• Routa, Natural Resources Institute Finland (Luke), Yliopistonkatu 6, FI-80100 Joensuu, Finland ORCID https://orcid.org/0000-0001-7225-1798 E-mail: johanna.routa@luke.fi
article id 23065, category Research article
Pentti Niemistö, Heikki Korpunen, Yrjö Nuutinen. (2024). Harvesting efficiency and understory damage with different cutting methods on two storied stands of silver birch and Norway spruce. Silva Fennica vol. 58 no. 2 article id 23065. https://doi.org/10.14214/sf.23065
Keywords: productivity; thinning; costs; harvesting damage; mixed stand; continuous cover; multistorey forest
Highlights: With careful, well-timed harvesting of overstory birch, it is possible to successfully use initial understory spruce in producing the next tree generation; Preserving understory spruce when cutting overstory birch reduced harvesting productivity by 30% in comparison to unpreserved harvesting; Removal of overstory birch had a positive correlation in cutting productivity but negative correlation in the quality of remaining understory spruce.
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Uneven-aged forests set certain challenges for cut-to-length harvesting work. It is a challenge to cost-effectively remove larger trees while leaving a healthy understory for regrowth. The study’s aim was to evaluate productivity and costs of harvesting two-storied Silver birch (Betula pendula Roth) and Norway spruce (Picea abies (L.) H. Karst.) stands by creating time consumption models for cutting, and using existing models for forwarding. Damage to the remaining understory spruce was also examined. Four different harvesting methods were used: 1) all dominant birches were cut; 2) half of them thinned and understory was preserved; compared to 3) normal thinning of birch stand without understory; and 4) clear cutting of two-storied stand. Results showed the time needed for birch cutting was 26–30% lower when the understory was not preserved. Pulpwood harvesting of small sized spruces that prevent birch cutting was expensive, especially because of forwarding of small amounts with low timber density on the strip roads. Generally, when taking the cutting and forwarding into account, the unit cost at clear cuttings was lowest, due to lesser limitations on work. It was noted that with increasing removal from 100 to 300 m3 ha–1, the relative share of initial undamaged spruces after the harvest decreased from 65 to 50% when the aim was to preserve them.  During summertime harvesting, the amount of stem damage was bigger than during winter. In conclusion, two-storied stands are possible to transit to spruce stands by accepting some losses in harvesting productivity and damages on remaining trees.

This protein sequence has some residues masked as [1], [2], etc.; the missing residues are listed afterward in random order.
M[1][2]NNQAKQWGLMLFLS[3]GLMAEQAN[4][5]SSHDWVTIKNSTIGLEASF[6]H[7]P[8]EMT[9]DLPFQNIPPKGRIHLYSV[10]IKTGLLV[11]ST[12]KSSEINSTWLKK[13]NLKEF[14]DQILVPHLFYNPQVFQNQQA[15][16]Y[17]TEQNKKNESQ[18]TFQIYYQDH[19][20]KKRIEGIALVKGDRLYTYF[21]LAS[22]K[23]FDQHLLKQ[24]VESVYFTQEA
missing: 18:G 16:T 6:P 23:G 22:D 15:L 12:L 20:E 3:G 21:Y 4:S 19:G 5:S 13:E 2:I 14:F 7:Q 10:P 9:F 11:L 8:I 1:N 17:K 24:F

• Niemistö, Natural Resources Institute Finland (Luke), Natural resources, Kampusranta 9 C, FI-60320 Seinäjoki, Finland ORCID https://orcid.org/0000-0002-9152-2108 E-mail: ext.pentti.niemisto@luke.fi
  • Korpunen, Norsk institutt for bioøkonomi (NIBIO), Division of Forest and Forest Resources, Department of Forest operations and digitalization, Divisjon for skog og utmark, Avdeling for Driftsteknikk og digitalisering, Høgskoleveien 8, 1433 Ås, Norway ORCID https://orcid.org/0000-0001-9749-5684 E-mail: heikki.korpunen@nibio.no
  • Nuutinen, Natural Resources Institute Finland (Luke), Production systems, Yliopistokatu 6 B, FI-80100 Joensuu, Finland ORCID https://orcid.org/0000-0003-3360-4444 E-mail: yrjo.nuutinen@luke.fi (email)